While that was fine for the first weeks of the crisis, 3 months into it, each organization should have by now identified an official telehealth leader to bring order, structure, and accountability to this new service line.

In a best-of-class model we distinguish four areas of telehealth leadership:

  1. Executive Leadership
  2. Clinical Leadership
  3. Technical Leadership
  4. Operational Leadership
Of those four, the last one, operational leadership, is typically the key day-to-day accountability responsible for managing the launch of telehealth services, leading the continuous improvement and ensuring proper administrative and technical support. Typically this role should be able to allocate 15-20 hours a week and typically report either to the COO or to one of the primary clinical service line administrators.


Executive leadership for telehealth typically lies with the CEO or COO and clinical leadership is typically provided by the Chief Medical Officer, the Chief Medical Information Officer or a designated clinician enthusiastically supportive of telehealth. Technical leadership often falls to one or more technical leads, often including the CIO or CTO.


What’s in a Name?


While executive and technical leadership fall within the standard purview of these leaders’ responsibilities, it is important, from an organizational change management perspective, to create a separate new position for the operational leader and a formal recognition through a title for the clinical leader.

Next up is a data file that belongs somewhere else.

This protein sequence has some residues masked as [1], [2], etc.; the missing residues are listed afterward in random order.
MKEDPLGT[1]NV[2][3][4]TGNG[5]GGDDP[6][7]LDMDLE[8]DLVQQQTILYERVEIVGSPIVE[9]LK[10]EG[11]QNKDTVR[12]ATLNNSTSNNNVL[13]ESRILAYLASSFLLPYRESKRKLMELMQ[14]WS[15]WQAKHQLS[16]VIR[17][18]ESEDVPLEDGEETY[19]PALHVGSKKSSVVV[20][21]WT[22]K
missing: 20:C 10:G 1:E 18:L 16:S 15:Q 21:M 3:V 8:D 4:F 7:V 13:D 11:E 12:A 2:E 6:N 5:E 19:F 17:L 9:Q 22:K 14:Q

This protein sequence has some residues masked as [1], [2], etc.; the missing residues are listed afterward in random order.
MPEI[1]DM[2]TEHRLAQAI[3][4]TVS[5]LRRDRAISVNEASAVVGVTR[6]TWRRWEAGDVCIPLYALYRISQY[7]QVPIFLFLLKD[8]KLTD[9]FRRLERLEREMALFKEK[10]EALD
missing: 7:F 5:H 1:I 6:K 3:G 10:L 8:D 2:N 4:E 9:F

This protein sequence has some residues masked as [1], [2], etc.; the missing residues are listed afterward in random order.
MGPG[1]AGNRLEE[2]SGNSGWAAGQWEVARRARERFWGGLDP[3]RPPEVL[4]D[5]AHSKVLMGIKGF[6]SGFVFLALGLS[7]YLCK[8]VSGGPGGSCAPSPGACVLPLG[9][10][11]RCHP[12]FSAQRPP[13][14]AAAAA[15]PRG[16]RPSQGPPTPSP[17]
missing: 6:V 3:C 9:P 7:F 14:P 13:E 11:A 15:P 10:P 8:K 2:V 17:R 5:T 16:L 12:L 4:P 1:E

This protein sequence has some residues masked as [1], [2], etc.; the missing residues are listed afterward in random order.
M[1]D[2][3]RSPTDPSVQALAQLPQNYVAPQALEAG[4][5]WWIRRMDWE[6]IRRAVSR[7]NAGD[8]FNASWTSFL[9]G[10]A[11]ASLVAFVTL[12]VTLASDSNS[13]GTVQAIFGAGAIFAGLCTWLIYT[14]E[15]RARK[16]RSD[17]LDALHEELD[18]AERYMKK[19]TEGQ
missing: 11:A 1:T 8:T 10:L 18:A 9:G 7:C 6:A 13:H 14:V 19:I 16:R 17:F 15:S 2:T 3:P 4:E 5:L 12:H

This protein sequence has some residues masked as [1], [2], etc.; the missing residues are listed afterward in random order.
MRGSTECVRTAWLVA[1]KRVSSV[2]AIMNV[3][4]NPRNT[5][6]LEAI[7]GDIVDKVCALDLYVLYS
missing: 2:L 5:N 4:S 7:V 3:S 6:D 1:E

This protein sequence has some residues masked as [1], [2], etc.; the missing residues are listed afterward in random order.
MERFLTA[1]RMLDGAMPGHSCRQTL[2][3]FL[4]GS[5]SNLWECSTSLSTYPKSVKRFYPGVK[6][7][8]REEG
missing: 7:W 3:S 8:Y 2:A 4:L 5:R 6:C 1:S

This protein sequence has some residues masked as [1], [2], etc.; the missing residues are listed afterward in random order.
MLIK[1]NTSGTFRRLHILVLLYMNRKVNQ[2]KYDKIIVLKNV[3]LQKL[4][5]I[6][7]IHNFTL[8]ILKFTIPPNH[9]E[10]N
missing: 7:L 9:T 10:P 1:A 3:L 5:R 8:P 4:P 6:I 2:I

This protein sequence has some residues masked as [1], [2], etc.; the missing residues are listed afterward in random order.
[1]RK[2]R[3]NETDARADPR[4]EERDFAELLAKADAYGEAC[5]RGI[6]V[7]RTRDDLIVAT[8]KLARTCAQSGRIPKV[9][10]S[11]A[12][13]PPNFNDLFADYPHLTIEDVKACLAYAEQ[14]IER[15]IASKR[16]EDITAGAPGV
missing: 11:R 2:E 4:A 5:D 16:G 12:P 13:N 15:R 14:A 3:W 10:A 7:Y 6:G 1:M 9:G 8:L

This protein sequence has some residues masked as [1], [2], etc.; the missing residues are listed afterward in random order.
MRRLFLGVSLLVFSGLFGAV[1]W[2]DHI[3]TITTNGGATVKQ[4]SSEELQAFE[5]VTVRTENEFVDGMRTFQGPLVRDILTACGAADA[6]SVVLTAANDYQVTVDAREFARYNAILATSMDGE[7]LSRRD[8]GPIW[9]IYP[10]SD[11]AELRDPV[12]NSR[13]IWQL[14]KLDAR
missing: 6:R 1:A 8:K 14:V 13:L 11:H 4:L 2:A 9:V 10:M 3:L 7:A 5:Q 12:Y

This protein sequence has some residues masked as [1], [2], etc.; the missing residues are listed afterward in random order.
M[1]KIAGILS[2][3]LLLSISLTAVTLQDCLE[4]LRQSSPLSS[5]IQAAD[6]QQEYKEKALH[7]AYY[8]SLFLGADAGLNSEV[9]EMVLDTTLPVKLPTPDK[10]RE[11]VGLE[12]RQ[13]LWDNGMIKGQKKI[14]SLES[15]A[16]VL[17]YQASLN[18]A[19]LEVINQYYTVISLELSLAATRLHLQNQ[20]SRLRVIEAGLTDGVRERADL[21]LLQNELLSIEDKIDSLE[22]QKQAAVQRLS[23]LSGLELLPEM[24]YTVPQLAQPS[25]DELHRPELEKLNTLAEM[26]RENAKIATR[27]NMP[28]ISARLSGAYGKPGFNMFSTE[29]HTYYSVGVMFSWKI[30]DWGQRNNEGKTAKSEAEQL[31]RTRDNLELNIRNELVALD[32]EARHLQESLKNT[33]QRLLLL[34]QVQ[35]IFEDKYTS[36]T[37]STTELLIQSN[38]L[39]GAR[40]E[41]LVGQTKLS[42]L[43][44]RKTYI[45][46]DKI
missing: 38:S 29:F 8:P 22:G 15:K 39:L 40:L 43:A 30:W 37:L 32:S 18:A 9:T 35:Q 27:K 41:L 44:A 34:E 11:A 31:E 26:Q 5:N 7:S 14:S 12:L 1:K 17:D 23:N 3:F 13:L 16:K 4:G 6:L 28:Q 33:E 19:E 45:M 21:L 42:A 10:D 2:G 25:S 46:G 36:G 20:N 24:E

For the clinical leader, the most common title is “Medical Director Telehealth”. Depending on the seniority and experience of the chosen operational leader, titles such as “Telehealth Director”, “Telehealth Manager” or “Telehealth Coordinator” are commonly used.


Anybody can now expect Somebody to do it
With the roles in place, the delineation of responsibility is clear, and no longer can Anybody expect that Everybody does everything. With a “Telehealth Director” or “Telehealth Manager” as the quarterback, telehealth will soon improve as now things are getting done – by Somebody.

And now for a personal service announcement: We regularly serve organizations of all sizes as Interim Telehealth Program Director while the leadership is identifying, grooming or hiring an individual to fill this role permanently. During our interim time we establish all the necessary policies, procedures, training guides & key performance indicators. Once an individual is identified to assume their duties, we transition our knowledge to the new leader and provide coaching and mentorship. Let me know if you’d like to learn more what that could look like for your organization.

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Christian Milaster and his team optimize Telehealth Services for health systems and physician practices. Christian is the Founder and President of Ingenium Digital Health Advisors where he and his expert consortium partner with healthcare leaders to enable the delivery of extraordinary care.

Contact Christian by phone or text at 657-464-3648, via email, or video chat.